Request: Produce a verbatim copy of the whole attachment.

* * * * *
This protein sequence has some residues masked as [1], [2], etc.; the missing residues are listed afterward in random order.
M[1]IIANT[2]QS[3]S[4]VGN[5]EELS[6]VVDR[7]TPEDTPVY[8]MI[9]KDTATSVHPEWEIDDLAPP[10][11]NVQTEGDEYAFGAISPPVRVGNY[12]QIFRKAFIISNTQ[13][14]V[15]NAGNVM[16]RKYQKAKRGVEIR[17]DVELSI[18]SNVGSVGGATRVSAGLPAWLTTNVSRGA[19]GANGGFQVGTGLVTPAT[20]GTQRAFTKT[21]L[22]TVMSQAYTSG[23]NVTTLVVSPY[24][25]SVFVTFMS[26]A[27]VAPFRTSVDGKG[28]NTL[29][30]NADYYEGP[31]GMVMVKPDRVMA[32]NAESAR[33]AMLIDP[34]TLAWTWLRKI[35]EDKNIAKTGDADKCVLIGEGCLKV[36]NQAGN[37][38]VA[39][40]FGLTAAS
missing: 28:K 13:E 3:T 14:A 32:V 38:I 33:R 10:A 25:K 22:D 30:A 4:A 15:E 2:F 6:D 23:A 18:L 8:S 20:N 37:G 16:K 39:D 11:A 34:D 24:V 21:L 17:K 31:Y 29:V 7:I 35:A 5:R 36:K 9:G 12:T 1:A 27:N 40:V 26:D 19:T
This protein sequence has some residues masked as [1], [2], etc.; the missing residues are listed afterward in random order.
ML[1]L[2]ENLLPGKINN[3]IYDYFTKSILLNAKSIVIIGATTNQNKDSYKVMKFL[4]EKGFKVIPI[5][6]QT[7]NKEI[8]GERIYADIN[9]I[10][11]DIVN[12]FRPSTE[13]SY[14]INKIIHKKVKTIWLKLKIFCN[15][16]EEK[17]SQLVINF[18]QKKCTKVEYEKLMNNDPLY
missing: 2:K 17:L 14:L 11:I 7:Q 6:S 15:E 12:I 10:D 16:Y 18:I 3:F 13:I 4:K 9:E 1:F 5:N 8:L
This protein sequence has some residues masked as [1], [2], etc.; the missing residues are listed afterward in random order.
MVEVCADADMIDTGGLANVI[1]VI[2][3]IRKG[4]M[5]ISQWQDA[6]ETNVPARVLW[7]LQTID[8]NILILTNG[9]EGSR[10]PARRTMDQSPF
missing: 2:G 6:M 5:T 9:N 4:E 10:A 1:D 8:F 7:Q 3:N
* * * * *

This protein sequence has some residues masked as [1], [2], etc.; the missing residues are listed afterward in random order.
M[1]IIANT[2]QS[3]S[4]VGN[5]EELS[6]VVDR[7]TPEDTPVY[8]MI[9]KDTATSVHPEWEIDDLAPP[10][11]NVQTEGDEYAFGAISPPVRVGNY[12]QIFRKAFIISNTQ[13][14]V[15]NAGNVM[16]RKYQKAKRGVEIR[17]DVELSI[18]SNVGSVGGATRVSAGLPAWLTTNVSRGA[19]GANGGFQVGTGLVTPAT[20]GTQRAFTKT[21]L[22]TVMSQAYTSG[23]NVTTLVVSPY[24][25]SVFVTFMS[26]A[27]VAPFRTSVDGKG[28]NTL[29][30]NADYYEGP[31]GMVMVKPDRVMA[32]NAESAR[33]AMLIDP[34]TLAWTWLRKI[35]EDKNIAKTGDADKCVLIGEGCLKV[36]NQAGN[37][38]VA[39][40]FGLTAAS
missing: 28:K 13:E 3:T 14:A 32:V 38:I 33:R 10:A 25:K 22:D 30:A 4:A 15:E 2:F 6:D 23:A 18:L 8:S 20:N 37:G 16:K 39:D 11:A 34:D 24:V 21:L 17:K 31:Y 29:V 7:I 35:A 5:R 36:K 9:G 12:T 1:A 27:N 40:V 26:D 19:T
This protein sequence has some residues masked as [1], [2], etc.; the missing residues are listed afterward in random order.
ML[1]L[2]ENLLPGKINN[3]IYDYFTKSILLNAKSIVIIGATTNQNKDSYKVMKFL[4]EKGFKVIPI[5][6]QT[7]NKEI[8]GERIYADIN[9]I[10][11]DIVN[12]FRPSTE[13]SY[14]INKIIHKKVKTIWLKLKIFCN[15][16]EEK[17]SQLVINF[18]QKKCTKVEYEKLMNNDPLY
missing: 2:K 17:L 14:L 11:I 7:Q 6:S 15:E 12:I 10:D 16:Y 18:I 3:F 13:I 4:K 9:E 1:F 5:N 8:L
This protein sequence has some residues masked as [1], [2], etc.; the missing residues are listed afterward in random order.
MVEVCADADMIDTGGLANVI[1]VI[2][3]IRKG[4]M[5]ISQWQDA[6]ETNVPARVLW[7]LQTID[8]NILILTNG[9]EGSR[10]PARRTMDQSPF
missing: 2:G 6:M 5:T 9:N 4:E 10:A 1:D 8:F 7:Q 3:N